|Conservation status||As with many other shorebird species, large numbers where shot during migration in the 1800s, so probably less numerous than historical levels now. Current populations probably stable, but vulnerable.|
|Habitat||Mudflats, tidal marshes, pond edges. Migrants and wintering birds favor coastal habitats, especially tidal flats on protected estuaries and bays, also lagoons, salt marshes, sometimes sandy beaches. Migrants also stop inland on freshwater ponds with muddy margins. Breeds in far north, mostly in open bogs, marshes, and edges of lakes within coniferous forest zone.|
Typically forages by wading in shallow water (sometimes walking on wet mud), probing deeply in the mud with its bill. Usually deliberate in its feeding, standing in one spot or moving forward slowly.
4, sometimes 3. Olive-buff to brown, marked with brown. Incubation is by both sexes, about 21 days. Young: Downy young leave nest shortly after hatching. Roles of parents in caring for young not well known, but reportedly female departs, leaving male to tend the chicks. Young find all their own food. Their development and age at first flight are not well known.
Downy young leave nest shortly after hatching. Roles of parents in caring for young not well known, but reportedly female departs, leaving male to tend the chicks. Young find all their own food. Their development and age at first flight are not well known.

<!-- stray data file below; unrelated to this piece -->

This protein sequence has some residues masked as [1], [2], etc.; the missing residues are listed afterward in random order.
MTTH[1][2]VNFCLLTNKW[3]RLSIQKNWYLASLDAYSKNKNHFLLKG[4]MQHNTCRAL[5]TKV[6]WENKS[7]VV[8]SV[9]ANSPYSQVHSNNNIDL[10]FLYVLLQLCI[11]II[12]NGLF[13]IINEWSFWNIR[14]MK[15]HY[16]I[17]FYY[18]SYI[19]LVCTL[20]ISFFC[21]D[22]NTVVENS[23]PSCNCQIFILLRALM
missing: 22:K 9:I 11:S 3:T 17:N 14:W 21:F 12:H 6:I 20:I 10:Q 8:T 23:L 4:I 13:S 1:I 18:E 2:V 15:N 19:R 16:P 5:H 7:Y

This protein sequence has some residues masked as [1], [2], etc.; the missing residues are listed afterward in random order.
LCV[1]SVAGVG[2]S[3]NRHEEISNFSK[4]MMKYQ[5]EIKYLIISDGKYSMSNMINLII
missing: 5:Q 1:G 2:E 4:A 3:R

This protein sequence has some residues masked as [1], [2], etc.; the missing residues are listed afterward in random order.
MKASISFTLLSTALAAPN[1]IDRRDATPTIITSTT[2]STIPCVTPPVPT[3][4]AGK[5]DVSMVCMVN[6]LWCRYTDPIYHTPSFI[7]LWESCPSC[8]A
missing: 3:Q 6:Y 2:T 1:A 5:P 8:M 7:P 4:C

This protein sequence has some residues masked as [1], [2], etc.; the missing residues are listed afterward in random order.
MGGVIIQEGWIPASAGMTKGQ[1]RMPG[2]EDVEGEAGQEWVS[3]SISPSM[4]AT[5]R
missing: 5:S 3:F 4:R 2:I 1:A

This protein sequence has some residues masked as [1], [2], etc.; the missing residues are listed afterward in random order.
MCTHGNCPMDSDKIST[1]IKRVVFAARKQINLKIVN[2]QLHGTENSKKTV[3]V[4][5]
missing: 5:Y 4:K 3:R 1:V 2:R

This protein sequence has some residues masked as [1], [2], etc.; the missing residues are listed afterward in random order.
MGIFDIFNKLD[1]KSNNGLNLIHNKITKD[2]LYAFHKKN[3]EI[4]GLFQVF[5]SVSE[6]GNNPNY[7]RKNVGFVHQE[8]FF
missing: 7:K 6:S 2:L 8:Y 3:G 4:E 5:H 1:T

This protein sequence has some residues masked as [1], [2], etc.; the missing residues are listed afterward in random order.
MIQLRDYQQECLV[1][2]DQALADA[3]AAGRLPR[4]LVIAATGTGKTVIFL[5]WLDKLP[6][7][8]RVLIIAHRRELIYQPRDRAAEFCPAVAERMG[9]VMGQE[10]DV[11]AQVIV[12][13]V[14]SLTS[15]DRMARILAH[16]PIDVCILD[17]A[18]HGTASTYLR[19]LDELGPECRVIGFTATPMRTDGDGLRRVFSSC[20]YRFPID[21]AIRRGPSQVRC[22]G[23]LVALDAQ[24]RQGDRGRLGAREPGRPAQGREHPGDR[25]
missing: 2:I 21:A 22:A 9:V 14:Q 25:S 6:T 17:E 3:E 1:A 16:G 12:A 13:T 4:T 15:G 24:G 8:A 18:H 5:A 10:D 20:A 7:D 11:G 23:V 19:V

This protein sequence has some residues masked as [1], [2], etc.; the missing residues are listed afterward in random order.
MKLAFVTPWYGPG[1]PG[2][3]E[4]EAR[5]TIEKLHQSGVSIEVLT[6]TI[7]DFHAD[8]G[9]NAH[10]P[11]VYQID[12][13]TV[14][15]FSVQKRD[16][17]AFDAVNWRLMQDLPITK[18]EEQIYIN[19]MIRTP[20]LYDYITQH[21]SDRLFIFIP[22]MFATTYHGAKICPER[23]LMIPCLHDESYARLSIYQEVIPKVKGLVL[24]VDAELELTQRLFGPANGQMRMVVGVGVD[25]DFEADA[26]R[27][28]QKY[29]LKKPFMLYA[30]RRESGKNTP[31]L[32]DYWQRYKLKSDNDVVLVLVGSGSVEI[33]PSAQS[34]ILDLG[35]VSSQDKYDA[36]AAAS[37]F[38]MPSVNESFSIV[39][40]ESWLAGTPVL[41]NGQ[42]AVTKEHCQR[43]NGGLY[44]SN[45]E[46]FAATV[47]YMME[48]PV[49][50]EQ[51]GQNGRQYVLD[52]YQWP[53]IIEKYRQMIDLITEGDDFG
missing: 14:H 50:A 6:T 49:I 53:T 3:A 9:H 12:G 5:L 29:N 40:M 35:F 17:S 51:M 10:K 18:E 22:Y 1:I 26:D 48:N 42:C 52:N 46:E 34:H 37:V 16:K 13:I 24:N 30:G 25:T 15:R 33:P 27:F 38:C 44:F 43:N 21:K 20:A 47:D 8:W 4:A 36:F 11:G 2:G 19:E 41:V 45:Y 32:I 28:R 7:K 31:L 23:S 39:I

Small aquatic invertebrates. Diet probably varies with season. Eats many insects and their larvae, especially on breeding grounds. In migration and winter also eats mollusks, marine worms, crustaceans. At times, may feed heavily on seeds of grasses, bulrushes, pondweeds, other plants. In spring, also feeds on eggs of horseshoe crab.
Much of nesting area is far inland, generally south and east of the breeding range of Long-billed Dowitcher. Nest site is on ground in bog, forest clearing, or edge of tundra, often near water. Nest is a shallow depression in moss or in a clump of grass, lined with small twigs, leaves, fine grasses.
Text © Kenn Kaufman, adapted from
Lives of North American Birds
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Breeds in three distinct regions, with distinct migratory routes and wintering areas. Alaska birds winter on Pacific Coast, central Canada birds migrate through Great Plains and along Atlantic Coast, eastern Canada birds stay east, winter as far south as Brazil.
- All Seasons - Common
- All Seasons - Uncommon
- Breeding - Common
- Breeding - Uncommon
- Winter - Common
- Winter - Uncommon
- Migration - Common
- Migration - Uncommon
See a fully interactive migration map for this species on the Bird Migration Explorer.Learn more
Songs and CallsA soft tu-tu-tu, quite unlike call of Long-billed Dowitcher.
Learn more about this sound collection.